Horizontal windlasses are typically entirely above deck, and present a more "traditional" look. Surface mounting usually makes for easier installation (especially on very thick decks, or if there is limited access below), and means the motor does not take up valuable locker space if your boat has a smaller or shallower chain locker. A minimum "fall" from the gypsy to the top of the piled up rode of at least 12" is recommended in order to have enough weight to pull the rode down into the locker. Especially if a portion of your rode is rope, more fall is better. The anchor chain engages only about ¼ of the chainwheel (gypsy) circumference on horizontal windlasses, making a good match of the chain size to the gypsy particularly important. Horizontal windlasses can be somewhat more forgiving than vertical models if the anchor/bow roller is located higher than the windlass chainwheel - out on a sailboat bowsprit, for example. They are also the better choice if two anchors must be handled from one windlass, as each side can be fitted with a gypsy or gypsy/capstan.
Vertical windlasses are extremely popular. With their motors below deck, they take up less space on deck and present a more modern "low profile" appearance, but with the drawback of having the motor located in a relatively damp environment. A minimum "fall" of at least 18" from the underside of the deck to the top of the piled up rode in the chain locker is recommended in order to have enough weight to pull the rode forward from the chainwheel and then down into the locker. So vertical windlasses are more suitable for boats with larger, deeper chain lockers. The anchor chain engages approximately ½ of the circumference of the gypsy giving optimal chain control and minimizing jumping.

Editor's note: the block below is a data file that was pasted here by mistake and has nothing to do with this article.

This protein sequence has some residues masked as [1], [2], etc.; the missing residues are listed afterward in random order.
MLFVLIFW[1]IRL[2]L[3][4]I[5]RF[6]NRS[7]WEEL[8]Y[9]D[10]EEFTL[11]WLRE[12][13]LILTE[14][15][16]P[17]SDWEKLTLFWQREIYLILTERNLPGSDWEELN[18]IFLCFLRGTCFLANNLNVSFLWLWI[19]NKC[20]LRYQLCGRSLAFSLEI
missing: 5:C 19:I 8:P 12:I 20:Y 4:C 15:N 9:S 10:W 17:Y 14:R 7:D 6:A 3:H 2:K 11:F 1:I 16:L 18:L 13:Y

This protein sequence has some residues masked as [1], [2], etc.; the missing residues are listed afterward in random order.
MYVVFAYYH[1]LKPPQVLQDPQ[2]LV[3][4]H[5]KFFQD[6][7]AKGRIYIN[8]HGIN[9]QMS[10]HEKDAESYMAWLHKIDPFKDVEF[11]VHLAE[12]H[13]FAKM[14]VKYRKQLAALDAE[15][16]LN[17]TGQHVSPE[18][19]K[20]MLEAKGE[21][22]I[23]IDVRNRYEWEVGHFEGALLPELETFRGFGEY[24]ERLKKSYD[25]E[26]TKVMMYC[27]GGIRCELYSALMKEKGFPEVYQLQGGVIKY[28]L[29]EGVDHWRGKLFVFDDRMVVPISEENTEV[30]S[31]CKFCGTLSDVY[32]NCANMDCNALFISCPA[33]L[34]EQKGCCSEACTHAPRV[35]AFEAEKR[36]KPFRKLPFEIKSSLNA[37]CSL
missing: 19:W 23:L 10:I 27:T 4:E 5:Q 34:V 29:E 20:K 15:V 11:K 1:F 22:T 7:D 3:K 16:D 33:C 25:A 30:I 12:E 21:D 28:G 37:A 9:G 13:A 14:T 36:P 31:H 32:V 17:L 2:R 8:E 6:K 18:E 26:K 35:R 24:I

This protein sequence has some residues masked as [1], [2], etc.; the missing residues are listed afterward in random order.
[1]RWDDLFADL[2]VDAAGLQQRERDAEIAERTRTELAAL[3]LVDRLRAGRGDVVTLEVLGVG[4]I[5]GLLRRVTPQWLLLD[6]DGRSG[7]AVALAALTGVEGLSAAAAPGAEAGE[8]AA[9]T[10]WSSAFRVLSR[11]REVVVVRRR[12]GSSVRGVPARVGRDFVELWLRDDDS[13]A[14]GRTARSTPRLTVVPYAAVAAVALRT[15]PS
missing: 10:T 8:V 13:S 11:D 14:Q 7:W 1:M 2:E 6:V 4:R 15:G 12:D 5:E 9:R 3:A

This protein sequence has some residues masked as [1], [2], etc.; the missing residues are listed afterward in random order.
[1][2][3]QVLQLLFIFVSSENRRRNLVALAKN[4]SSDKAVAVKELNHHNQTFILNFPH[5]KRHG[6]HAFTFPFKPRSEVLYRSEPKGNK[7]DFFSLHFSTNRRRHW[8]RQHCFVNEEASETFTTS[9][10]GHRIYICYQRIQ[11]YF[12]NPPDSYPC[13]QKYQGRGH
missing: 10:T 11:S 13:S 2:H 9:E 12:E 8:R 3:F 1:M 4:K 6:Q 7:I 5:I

Both horizontal and vertical windlasses are typically available with or without a capstan drum for independent hauling of a second rode, halyard, tow rope, etc. On vertical windlasses equipped with a warping drum, or capstan, the line pull can be from any direction, as opposed to fore and aft only on similarly equipped horizontal windlasses.

Windlass Size Selection
Although it is tempting to size a windlass by ascribing a "typical" boat length, a more rigorous and nearly as easy method is to determine how much pulling power your windlass should have.